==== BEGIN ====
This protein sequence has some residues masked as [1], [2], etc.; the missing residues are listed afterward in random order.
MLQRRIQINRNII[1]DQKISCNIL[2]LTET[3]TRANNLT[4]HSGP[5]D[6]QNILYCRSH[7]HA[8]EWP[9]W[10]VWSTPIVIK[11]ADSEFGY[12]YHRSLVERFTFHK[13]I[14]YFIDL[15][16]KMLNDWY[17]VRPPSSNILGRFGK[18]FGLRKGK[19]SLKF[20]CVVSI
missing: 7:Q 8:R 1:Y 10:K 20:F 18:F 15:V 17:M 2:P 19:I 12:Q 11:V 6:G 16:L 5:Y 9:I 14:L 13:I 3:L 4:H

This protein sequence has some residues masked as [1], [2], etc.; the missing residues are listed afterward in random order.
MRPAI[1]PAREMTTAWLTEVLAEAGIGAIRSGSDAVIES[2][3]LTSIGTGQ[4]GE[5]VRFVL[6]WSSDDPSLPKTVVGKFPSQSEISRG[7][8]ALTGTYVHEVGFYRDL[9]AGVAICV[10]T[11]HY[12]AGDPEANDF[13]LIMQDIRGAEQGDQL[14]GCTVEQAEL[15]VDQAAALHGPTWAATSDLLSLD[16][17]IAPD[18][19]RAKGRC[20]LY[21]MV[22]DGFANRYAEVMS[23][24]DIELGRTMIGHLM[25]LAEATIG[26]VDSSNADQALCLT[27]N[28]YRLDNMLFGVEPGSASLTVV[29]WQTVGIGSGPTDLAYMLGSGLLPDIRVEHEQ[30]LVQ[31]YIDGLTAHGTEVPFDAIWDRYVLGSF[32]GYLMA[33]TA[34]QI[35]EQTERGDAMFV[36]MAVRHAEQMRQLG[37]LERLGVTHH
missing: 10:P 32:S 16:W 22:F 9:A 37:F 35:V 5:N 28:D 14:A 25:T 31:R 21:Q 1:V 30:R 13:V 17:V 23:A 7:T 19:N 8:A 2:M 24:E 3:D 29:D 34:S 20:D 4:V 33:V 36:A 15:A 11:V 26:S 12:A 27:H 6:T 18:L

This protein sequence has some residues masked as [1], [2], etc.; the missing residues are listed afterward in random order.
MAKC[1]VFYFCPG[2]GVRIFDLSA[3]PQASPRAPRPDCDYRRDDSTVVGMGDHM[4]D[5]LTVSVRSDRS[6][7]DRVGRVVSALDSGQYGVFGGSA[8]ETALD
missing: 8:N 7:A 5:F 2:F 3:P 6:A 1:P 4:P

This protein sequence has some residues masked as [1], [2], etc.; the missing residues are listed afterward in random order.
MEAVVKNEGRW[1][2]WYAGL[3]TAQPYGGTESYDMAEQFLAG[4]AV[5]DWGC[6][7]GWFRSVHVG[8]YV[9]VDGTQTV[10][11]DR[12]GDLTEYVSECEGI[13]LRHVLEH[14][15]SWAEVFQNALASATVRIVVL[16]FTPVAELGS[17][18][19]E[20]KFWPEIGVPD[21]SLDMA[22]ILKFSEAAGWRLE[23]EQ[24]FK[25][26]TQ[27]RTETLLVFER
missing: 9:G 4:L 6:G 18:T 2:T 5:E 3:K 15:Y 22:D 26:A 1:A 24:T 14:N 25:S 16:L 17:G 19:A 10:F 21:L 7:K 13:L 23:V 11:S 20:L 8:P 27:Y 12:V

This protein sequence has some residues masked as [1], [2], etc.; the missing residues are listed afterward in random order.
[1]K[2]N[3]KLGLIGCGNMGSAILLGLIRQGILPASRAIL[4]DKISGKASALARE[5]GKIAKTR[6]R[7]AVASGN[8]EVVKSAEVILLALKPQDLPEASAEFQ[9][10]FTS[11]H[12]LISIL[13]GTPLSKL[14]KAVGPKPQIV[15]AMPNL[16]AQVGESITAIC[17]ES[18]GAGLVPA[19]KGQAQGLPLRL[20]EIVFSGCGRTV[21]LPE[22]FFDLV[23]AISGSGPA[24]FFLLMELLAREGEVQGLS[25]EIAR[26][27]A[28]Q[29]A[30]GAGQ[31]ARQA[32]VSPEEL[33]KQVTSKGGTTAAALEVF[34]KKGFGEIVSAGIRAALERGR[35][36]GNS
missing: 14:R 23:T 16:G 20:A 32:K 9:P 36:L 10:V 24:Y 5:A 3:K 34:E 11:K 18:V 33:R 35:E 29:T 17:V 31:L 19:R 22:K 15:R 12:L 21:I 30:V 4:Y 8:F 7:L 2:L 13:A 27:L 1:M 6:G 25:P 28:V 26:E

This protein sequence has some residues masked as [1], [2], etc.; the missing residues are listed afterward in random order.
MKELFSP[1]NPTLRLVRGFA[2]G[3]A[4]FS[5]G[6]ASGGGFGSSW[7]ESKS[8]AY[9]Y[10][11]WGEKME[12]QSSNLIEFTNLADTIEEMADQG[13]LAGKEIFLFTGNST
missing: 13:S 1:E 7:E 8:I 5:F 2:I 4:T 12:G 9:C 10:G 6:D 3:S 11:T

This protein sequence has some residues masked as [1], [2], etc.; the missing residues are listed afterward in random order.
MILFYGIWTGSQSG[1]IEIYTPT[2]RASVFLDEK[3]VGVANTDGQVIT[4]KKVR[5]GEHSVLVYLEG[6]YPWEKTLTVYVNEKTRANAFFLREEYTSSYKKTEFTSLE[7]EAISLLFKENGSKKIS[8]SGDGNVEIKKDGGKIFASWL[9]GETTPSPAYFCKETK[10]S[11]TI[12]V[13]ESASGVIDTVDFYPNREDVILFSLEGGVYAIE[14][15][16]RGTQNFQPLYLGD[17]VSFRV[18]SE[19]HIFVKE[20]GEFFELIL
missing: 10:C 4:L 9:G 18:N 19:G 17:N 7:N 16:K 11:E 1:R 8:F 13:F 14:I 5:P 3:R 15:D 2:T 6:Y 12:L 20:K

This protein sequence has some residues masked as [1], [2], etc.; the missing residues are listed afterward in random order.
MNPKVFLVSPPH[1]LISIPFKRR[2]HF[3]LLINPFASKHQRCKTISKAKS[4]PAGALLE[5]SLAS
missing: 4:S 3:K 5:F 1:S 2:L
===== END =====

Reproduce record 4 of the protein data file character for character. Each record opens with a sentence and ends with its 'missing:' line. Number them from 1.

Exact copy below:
This protein sequence has some residues masked as [1], [2], etc.; the missing residues are listed afterward in random order.
MEAVVKNEGRW[1][2]WYAGL[3]TAQPYGGTESYDMAEQFLAG[4]AV[5]DWGC[6][7]GWFRSVHVG[8]YV[9]VDGTQTV[10][11]DR[12]GDLTEYVSECEGI[13]LRHVLEH[14][15]SWAEVFQNALASATVRIVVL[16]FTPVAELGS[17][18][19]E[20]KFWPEIGVPD[21]SLDMA[22]ILKFSEAAGWRLE[23]EQ[24]FK[25][26]TQ[27]RTETLLVFER
missing: 9:G 4:L 6:G 18:T 2:T 5:E 3:K 15:Y 22:D 26:A 1:A 24:T 14:N 25:S 16:L 17:G 19:A 10:F 21:L 7:K 13:L 23:V 11:S 20:L 8:P 27:Y 12:V